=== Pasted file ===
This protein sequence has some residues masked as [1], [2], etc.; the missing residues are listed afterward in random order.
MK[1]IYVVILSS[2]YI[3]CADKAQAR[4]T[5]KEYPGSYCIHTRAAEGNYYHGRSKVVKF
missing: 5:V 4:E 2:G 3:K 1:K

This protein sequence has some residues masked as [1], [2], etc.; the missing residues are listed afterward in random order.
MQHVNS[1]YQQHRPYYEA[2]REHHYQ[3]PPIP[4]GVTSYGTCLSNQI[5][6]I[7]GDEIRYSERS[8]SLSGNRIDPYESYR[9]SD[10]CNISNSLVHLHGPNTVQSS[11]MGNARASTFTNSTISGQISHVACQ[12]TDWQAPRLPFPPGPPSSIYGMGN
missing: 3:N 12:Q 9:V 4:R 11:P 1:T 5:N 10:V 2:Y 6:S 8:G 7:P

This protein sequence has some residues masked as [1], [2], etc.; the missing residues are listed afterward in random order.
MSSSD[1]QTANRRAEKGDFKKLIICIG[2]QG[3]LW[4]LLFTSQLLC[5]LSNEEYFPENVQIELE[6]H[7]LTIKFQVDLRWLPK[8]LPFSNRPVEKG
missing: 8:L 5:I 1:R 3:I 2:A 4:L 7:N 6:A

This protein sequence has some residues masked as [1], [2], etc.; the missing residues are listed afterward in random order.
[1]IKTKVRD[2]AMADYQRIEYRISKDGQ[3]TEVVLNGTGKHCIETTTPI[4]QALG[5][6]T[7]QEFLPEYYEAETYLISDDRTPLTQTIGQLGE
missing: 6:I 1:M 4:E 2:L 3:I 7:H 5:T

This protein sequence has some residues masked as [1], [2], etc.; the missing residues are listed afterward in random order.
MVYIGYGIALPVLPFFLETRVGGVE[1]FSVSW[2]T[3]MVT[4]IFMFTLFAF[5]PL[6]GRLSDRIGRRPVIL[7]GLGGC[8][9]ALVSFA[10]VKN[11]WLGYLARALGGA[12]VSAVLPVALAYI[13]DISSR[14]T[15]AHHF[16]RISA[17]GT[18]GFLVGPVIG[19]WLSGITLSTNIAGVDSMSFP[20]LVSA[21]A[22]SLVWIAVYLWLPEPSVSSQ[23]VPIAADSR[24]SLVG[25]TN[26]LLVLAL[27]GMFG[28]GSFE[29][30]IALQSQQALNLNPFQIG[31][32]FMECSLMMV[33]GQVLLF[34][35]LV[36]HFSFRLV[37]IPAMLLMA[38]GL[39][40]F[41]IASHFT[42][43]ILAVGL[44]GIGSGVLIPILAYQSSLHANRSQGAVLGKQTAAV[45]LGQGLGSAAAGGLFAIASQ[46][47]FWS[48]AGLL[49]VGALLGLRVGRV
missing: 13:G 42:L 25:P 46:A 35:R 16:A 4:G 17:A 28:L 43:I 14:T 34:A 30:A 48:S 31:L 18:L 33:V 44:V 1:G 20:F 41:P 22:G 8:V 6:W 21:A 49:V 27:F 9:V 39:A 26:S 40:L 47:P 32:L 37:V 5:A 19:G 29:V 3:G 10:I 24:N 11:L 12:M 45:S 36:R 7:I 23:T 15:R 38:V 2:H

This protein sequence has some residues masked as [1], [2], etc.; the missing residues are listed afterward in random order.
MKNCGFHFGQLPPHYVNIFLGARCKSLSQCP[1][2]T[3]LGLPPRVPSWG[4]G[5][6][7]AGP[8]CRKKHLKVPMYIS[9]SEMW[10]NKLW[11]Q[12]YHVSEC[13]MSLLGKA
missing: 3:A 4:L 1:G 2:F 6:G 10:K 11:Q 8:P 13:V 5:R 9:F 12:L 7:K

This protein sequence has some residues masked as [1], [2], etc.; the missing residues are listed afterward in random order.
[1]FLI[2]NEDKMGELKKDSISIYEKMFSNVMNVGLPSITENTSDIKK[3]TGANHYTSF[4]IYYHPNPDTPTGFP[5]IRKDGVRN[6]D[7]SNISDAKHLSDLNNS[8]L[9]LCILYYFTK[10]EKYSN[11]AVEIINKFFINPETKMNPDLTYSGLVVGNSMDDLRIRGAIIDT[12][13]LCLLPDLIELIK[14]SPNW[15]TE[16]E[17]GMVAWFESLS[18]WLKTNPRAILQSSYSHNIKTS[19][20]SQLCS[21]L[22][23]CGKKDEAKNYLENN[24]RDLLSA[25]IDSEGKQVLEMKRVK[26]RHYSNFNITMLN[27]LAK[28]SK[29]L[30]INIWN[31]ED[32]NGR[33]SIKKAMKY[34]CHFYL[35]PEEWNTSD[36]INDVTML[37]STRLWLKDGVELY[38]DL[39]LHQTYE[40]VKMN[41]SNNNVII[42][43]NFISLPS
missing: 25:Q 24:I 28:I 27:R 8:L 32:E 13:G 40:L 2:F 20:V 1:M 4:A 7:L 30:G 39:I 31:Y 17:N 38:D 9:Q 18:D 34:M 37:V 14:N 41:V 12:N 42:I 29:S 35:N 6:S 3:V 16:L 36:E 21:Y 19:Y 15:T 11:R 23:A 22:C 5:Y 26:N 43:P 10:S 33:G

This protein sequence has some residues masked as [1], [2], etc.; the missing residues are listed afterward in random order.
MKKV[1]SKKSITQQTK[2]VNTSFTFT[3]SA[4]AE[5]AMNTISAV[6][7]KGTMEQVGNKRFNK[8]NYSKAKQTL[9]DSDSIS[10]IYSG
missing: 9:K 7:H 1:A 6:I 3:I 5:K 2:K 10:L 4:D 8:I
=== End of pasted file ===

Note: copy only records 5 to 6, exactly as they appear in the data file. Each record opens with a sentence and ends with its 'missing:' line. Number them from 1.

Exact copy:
This protein sequence has some residues masked as [1], [2], etc.; the missing residues are listed afterward in random order.
MVYIGYGIALPVLPFFLETRVGGVE[1]FSVSW[2]T[3]MVT[4]IFMFTLFAF[5]PL[6]GRLSDRIGRRPVIL[7]GLGGC[8][9]ALVSFA[10]VKN[11]WLGYLARALGGA[12]VSAVLPVALAYI[13]DISSR[14]T[15]AHHF[16]RISA[17]GT[18]GFLVGPVIG[19]WLSGITLSTNIAGVDSMSFP[20]LVSA[21]A[22]SLVWIAVYLWLPEPSVSSQ[23]VPIAADSR[24]SLVG[25]TN[26]LLVLAL[27]GMFG[28]GSFE[29][30]IALQSQQALNLNPFQIG[31][32]FMECSLMMV[33]GQVLLF[34][35]LV[36]HFSFRLV[37]IPAMLLMA[38]GL[39][40]F[41]IASHFT[42][43]ILAVGL[44]GIGSGVLIPILAYQSSLHANRSQGAVLGKQTAAV[45]LGQGLGSAAAGGLFAIASQ[46][47]FWS[48]AGLL[49]VGALLGLRVGRV
missing: 13:G 42:L 25:P 46:A 35:R 16:A 4:G 17:A 28:L 43:I 14:T 34:A 30:A 48:S 31:L 18:L 33:V 44:V 1:G 20:F 41:P 22:G 8:V 6:W 21:A 49:V 27:F 9:V 39:A 26:S 40:L 47:P 32:L 37:V 5:A 19:G 29:V 3:G 10:I 24:N 11:L 12:M 45:S 36:R 7:I 23:T 15:R 38:V 2:H

This protein sequence has some residues masked as [1], [2], etc.; the missing residues are listed afterward in random order.
MKNCGFHFGQLPPHYVNIFLGARCKSLSQCP[1][2]T[3]LGLPPRVPSWG[4]G[5][6][7]AGP[8]CRKKHLKVPMYIS[9]SEMW[10]NKLW[11]Q[12]YHVSEC[13]MSLLGKA
missing: 3:A 4:L 1:G 2:F 6:G 10:K 11:Q 8:P 13:V 5:R 9:F 12:L 7:K